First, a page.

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Three L’s of Lactation: Latching, Leaking, and Learning

Aug 3, 2016

Jesica and baby
Jesica Miller, lactation consultant at East Cooper Medical Center

According to nature and a few media campaigns, breastfeeding is supposed to be as natural as breathing. But sometimes it isn’t: from low milk production to your baby failing to latch, breastfeeding can be wrought with frustration for both sides. Don’t call it quits before you can really get started; let us help.

Breast is Best…Or is it?
Breastfeeding isn’t for everyone, and it’s important to have that in mind when you prepare to try. Although breast milk contains more nutrients and antioxidants than formula, breastfeeding is a challenge that may not work for every new mom. To help determine if it’s right for you, it’s important to talk to your doctor or a lactation consultant. Organizations like the Breastfeeding Network and La Leche League can also help connect you with a support group and a counselor if you aren’t sure where to start. 

Lactation actually begins around your 16th week of pregnancy with a type of milk called colostrum. It’s heavier than mature milk, and has higher levels of nutrients to help develop your baby’s intestines. This is the first milk that your baby will get right after birth when nursing begins. Within two or three days of beginning nursing, your body will switch to producing only mature milk.

The First L: Latching
Since breastfeeding is a natural process, your baby knows what it’s doing. It’s cues--like suckling, rooting, and grabbing at its mouth, among others—signal that it’s hungry and ready to nurse. By spending some quality skin-to-skin time with your baby, you’ll start to recognize these cues before your baby can even begin to cry.

To increase your chances of success, try to find the most comfortable position possible. If you need a distraction like the TV or music, go for it. Attempting different positions, such as lying on your back or side, can also help ease the transition into breastfeeding. Parents.com offers an extensive list of breastfeeding positions. Your baby should easily be latching onto your breast, with his or her mouth covering your areola (the darkened area around the nipple). If you’re having difficulty getting your baby to latch on, or if you experience pain upon latching, talk to your doctor or a lactation consultant: often a simple fix can get you back to breastfeeding in no time!

The Second L: Leaking
Leaking from one or both breasts can begin even before you give birth, and often increases after birth. Typically, this is caused by your body adjusting to the cries of your baby when you first begin nursing and isn’t a cause for concern. This is also called the let-down reflex, and is triggered by nerves in your breast, resulting in a tingly sensation. Your breasts may also begin to leak or become sore if the breast tissue is full of milk and needs to be emptied.

However, poor lactation response—a lack of leaking or milk production—can be due to a variety of factors. If your nipples are sore or cracked, or if your breast tissue has been damaged by a prior trauma, you may have trouble producing milk. Even separation from your baby for a long period of time may affect your milk production. To reduce these risks, it’s important to do your research before committing to breastfeeding.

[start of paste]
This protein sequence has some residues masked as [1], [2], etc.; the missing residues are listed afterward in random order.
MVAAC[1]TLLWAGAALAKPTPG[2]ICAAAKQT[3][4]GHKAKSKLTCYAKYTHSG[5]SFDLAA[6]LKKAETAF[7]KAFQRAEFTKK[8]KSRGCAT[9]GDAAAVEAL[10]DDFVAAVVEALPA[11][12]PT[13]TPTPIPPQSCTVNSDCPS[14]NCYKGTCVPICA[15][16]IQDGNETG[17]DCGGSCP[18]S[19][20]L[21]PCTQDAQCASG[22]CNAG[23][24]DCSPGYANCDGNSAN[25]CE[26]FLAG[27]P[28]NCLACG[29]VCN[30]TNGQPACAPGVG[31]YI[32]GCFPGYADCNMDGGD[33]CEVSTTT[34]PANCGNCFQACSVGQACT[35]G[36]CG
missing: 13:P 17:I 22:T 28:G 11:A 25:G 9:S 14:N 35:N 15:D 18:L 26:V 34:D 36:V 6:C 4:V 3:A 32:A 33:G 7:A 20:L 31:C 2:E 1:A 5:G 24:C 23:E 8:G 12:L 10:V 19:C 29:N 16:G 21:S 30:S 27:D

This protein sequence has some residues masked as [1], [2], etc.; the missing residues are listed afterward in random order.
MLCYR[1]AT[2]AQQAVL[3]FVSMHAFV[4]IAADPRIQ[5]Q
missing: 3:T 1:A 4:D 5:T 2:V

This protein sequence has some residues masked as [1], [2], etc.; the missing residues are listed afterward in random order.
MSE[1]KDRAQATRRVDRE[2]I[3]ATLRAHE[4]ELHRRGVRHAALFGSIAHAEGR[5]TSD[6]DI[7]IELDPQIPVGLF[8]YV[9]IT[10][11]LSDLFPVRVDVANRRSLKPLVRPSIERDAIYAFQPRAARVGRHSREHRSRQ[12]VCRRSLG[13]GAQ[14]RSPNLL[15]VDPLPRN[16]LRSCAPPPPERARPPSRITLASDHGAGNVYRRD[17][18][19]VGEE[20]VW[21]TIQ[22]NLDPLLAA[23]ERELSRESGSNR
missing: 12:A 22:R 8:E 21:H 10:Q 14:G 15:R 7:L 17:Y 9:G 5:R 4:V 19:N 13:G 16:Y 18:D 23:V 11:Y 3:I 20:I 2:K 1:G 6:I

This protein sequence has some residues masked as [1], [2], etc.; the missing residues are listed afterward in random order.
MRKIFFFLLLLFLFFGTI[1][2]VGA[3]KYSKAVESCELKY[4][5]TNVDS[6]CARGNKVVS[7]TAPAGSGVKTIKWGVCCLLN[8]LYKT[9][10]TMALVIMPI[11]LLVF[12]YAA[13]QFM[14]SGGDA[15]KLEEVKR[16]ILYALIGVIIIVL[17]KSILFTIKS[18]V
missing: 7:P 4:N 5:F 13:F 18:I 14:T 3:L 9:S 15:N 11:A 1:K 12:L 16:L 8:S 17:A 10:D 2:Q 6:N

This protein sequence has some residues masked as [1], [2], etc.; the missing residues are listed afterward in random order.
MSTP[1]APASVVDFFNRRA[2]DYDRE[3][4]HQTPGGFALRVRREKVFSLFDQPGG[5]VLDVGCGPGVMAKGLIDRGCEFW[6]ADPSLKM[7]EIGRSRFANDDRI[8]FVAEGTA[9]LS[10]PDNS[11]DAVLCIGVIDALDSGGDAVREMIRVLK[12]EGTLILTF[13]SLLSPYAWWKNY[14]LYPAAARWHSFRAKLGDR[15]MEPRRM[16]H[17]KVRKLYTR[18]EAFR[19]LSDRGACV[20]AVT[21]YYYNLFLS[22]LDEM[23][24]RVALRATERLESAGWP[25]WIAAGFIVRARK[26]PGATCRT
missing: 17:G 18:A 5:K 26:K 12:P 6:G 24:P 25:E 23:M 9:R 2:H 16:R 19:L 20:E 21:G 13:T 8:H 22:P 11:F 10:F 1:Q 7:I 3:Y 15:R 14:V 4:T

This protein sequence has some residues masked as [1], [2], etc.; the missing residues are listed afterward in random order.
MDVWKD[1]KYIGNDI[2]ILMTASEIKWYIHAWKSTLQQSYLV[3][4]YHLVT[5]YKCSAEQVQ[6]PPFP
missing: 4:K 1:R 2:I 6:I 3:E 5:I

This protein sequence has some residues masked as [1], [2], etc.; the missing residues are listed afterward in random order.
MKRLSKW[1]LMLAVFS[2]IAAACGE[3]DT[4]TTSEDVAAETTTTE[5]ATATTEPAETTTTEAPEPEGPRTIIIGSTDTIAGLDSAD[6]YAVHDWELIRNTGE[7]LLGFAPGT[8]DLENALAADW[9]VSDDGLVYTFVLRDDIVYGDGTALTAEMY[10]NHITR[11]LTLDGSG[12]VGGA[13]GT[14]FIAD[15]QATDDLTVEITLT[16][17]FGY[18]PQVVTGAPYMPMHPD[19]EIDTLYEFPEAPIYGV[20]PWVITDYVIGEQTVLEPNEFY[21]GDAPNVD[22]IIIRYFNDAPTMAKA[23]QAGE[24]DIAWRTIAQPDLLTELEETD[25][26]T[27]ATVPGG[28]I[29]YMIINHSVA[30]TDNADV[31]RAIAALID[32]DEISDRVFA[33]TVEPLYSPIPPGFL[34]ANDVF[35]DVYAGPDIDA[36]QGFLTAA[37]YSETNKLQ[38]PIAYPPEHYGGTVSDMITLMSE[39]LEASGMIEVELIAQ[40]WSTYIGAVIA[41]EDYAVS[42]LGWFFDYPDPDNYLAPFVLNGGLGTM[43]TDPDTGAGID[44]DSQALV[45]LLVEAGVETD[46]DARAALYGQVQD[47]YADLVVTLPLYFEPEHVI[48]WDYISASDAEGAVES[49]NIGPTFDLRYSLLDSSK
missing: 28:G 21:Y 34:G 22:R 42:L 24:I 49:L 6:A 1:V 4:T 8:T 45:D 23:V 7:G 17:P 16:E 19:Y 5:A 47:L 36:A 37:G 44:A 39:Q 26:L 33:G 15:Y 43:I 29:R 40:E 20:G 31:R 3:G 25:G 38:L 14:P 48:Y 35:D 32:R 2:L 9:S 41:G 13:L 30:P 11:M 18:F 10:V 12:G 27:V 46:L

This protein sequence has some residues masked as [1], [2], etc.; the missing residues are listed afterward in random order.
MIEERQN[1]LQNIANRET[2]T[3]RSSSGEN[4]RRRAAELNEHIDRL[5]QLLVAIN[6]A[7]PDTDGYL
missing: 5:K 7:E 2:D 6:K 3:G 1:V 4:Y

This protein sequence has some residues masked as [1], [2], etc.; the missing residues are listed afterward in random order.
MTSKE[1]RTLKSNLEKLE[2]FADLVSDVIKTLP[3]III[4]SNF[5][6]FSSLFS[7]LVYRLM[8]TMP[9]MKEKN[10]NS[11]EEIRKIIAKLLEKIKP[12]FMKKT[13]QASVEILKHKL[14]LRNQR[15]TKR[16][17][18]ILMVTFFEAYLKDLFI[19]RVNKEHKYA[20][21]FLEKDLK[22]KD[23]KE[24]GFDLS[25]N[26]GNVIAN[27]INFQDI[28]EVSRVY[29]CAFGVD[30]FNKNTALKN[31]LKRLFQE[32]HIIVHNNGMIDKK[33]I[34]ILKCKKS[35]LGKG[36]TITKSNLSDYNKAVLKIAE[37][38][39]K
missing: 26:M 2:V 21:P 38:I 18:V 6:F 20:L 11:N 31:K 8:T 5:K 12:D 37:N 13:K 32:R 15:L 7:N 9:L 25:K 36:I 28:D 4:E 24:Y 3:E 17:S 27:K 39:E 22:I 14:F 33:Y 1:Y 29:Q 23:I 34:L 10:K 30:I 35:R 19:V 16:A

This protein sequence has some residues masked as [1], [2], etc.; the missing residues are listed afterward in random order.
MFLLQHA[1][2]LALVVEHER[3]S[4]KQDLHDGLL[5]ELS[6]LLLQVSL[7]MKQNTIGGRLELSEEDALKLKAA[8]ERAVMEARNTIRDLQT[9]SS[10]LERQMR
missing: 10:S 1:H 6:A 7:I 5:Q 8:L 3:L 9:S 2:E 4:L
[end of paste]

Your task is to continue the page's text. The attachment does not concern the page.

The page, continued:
The Third L: Learning
Both you and your baby have a lot to learn about breastfeeding, and it never hurts to ask for help. If you have questions regarding schedules, how to store breast milk, or anything else you can come up with, don’t be afraid to ask. Some of the questions we get asked the most include:

•       How do I store breast milk? Once pumped and bottled, breast milk in the fridge is good for about 3-5 days. If you choose to freeze your breast milk, make sure you do so in a deep freezer so it can last up to 6 months. Keep in mind: frozen breast milk loses some of the nutrients that fresh breast milk has.

•       What is a galactagogue and do I need it? Galactagogue is a fancy word for a food, herb, or supplement that aids in the production of breast milk. This includes garlic, water, carrots, oatmeal, and even ginger. Whether you need them is entirely up to you and how much you’re currently lactating.

•       How do I know my baby is getting the milk? How do I know I’m doing this right? The easiest way to make sure you’re getting off to a good start with breastfeeding is to be observed by a doctor, lactation consultant, or doula the first few times. In addition to helping you find a comfortable position and ensure the baby is latching correctly, they can offer tips and techniques specific to your needs. Although it seems contradictory, your body will produce more milk the more often your breasts are emptied. If it seems slow going at first, give yourself and your baby time to adjust.

•       What about my diet? Just like when you were pregnant, your diet for breastfeeding should include plenty of fruits and vegetables, and you should avoid alcohol and copious amounts of caffeine. Breastfeeding mothers need about 300-500 extra calories per day than non-breastfeeding moms, so keep that in mind. If your baby has an allergy to a food, it will be apparent through hard stools, painful gas, or frequent spit-up.

Breastfeeding can be tough, but we’re here to make it easier, and it can be a very rewarding experience. Please join us for our breastfeeding support group, offered weekly at the Hospital, where a certified lactation consultant is available to offer support and answer questions. Learn more here: https://www.eastcoopermedctr.com/about-us/hospital-support-groups

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